Starting from Monterey, I continued my coastal ride on Highway 1. The part south of Monterey is probably the most beautiful part of this route, with a lot of vista points and a couple of interesting bridges. There were a few roadworks on the way, so it was not always possible to stop, but I enjoyed the view from the car, too – of course there was the usual fog in many places. There are not so many points of interest on this route, though – one of the more interesting stops was an elephant seal viewing area, where you can see those big sea mammals life in nature. There were a lot of them dozing at the beach, but they seemed to me rather small, so I guess those were primarily sea lions or female elephant seals. My first and only longer stop of this day was Hearst Castle about 100 miles south of Monterey. This 165-room complex was built by press tycoon William Randolph Hearst from the 1920s to 1940s with a lot of homages to ancient Greek and Italian architecture, luxury and material excess. It is surrounded by a huge area not open to the public, so the tour starts at a remote visitor center and you are brought to the castle by shuttle buses. After the impressive tour I also watched the well produced IMAX movie about the life of this exceptional person. Orson Welles’ movie “Citizen Kane” that has obvious parallels to the life of Hearst was not mentioned a single time, but of course this movie is not a very favorable portrait (if any).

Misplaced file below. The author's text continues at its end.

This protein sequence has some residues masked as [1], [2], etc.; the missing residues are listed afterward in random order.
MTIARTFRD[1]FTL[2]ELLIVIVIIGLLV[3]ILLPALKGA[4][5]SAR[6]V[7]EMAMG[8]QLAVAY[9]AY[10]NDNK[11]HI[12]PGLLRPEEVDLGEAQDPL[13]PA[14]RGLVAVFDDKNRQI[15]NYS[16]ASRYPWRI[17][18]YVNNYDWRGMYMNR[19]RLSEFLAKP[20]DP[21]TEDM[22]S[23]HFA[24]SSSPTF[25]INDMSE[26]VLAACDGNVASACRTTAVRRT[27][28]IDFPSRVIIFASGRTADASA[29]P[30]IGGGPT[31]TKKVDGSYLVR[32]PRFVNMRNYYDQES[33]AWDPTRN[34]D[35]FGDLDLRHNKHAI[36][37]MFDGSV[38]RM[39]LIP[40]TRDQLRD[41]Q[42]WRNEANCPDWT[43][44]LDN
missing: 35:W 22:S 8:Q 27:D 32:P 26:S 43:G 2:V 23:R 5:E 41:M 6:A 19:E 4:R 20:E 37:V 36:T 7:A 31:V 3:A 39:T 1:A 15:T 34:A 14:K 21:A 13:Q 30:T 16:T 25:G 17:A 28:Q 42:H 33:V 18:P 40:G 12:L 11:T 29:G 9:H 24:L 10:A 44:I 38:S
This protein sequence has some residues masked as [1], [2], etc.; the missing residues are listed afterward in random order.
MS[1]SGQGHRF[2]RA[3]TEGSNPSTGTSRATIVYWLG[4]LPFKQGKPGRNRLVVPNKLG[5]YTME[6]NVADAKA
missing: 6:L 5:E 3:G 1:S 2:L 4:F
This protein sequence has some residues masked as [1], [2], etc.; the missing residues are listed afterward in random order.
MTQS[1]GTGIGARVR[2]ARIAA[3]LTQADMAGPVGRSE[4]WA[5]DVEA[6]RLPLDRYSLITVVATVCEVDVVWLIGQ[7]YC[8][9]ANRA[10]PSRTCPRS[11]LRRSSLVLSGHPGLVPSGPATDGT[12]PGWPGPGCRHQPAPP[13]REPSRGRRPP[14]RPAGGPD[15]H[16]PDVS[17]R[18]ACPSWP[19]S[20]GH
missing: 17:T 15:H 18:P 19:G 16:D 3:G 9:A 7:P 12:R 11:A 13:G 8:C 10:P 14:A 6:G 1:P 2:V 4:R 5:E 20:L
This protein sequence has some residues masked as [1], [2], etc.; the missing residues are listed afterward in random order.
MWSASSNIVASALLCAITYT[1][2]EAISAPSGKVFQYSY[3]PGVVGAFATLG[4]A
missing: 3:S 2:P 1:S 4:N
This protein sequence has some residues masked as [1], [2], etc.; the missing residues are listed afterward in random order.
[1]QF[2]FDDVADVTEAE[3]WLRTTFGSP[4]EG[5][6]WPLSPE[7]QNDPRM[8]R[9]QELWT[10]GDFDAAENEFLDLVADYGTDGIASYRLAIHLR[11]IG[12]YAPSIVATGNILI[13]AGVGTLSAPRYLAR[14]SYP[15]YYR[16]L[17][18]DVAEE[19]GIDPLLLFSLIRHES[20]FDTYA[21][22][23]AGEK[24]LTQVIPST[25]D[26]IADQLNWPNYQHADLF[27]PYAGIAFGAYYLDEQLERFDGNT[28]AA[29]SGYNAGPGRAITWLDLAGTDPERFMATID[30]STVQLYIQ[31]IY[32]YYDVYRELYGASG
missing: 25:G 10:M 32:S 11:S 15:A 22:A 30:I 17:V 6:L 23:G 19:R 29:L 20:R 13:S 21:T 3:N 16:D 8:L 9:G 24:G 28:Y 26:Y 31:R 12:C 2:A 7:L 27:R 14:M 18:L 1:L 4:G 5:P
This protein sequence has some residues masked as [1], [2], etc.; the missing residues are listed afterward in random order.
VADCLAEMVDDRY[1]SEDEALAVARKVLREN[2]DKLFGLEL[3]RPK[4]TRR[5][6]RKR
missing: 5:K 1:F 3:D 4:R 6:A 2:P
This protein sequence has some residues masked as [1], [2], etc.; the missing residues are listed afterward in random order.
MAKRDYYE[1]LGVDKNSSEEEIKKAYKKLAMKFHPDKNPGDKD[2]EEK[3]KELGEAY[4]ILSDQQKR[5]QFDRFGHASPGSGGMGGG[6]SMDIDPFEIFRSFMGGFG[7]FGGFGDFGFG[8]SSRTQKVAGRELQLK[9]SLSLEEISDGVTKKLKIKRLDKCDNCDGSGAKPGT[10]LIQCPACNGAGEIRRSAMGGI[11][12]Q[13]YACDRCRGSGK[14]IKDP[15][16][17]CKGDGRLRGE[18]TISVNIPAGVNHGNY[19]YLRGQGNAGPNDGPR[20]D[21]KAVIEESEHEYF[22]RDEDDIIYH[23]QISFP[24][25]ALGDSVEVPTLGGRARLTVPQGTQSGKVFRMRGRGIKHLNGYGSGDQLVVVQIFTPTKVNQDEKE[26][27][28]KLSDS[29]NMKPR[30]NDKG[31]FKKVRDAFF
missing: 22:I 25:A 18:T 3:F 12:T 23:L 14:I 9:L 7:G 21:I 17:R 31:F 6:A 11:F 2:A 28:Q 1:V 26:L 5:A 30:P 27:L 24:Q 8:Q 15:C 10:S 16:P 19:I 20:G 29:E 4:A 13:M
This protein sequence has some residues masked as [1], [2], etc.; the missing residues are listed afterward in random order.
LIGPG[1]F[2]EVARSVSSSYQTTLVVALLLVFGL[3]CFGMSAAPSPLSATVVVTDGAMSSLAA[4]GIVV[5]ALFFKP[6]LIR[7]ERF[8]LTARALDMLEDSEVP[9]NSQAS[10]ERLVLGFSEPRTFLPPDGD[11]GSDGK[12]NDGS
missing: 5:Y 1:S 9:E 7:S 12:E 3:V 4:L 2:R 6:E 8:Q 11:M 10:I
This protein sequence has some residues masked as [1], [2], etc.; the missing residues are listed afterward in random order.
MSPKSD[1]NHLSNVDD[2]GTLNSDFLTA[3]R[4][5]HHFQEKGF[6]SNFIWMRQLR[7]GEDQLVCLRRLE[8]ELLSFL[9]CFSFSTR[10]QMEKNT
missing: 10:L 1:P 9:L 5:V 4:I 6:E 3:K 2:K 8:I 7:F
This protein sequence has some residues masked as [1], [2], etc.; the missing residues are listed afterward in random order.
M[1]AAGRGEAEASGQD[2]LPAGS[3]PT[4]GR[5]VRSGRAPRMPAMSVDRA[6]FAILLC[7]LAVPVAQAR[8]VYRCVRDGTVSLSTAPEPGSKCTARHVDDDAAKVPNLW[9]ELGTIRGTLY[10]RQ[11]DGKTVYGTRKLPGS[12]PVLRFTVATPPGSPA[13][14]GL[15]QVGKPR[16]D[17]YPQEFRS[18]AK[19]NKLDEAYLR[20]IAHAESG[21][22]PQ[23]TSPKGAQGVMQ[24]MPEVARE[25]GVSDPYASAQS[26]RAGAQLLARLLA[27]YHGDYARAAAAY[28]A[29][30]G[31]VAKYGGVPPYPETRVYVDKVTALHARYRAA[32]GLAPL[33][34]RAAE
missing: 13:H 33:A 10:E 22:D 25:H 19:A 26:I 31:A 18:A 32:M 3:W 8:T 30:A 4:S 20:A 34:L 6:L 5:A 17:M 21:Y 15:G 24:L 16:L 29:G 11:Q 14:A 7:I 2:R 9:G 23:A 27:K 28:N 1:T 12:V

My stay around Hearst Castle took quite long, so I drove directly on to Santa Barbara afterwards (another 100 miles), mostly on Interstate 101 as Highway 1 is not running along the coast here. I arrived at my hotel in Santa Barbara in the evening and was too tired from driving to have a look at this city in the dark, so I decided to spare that for the morning of my last day of the trip.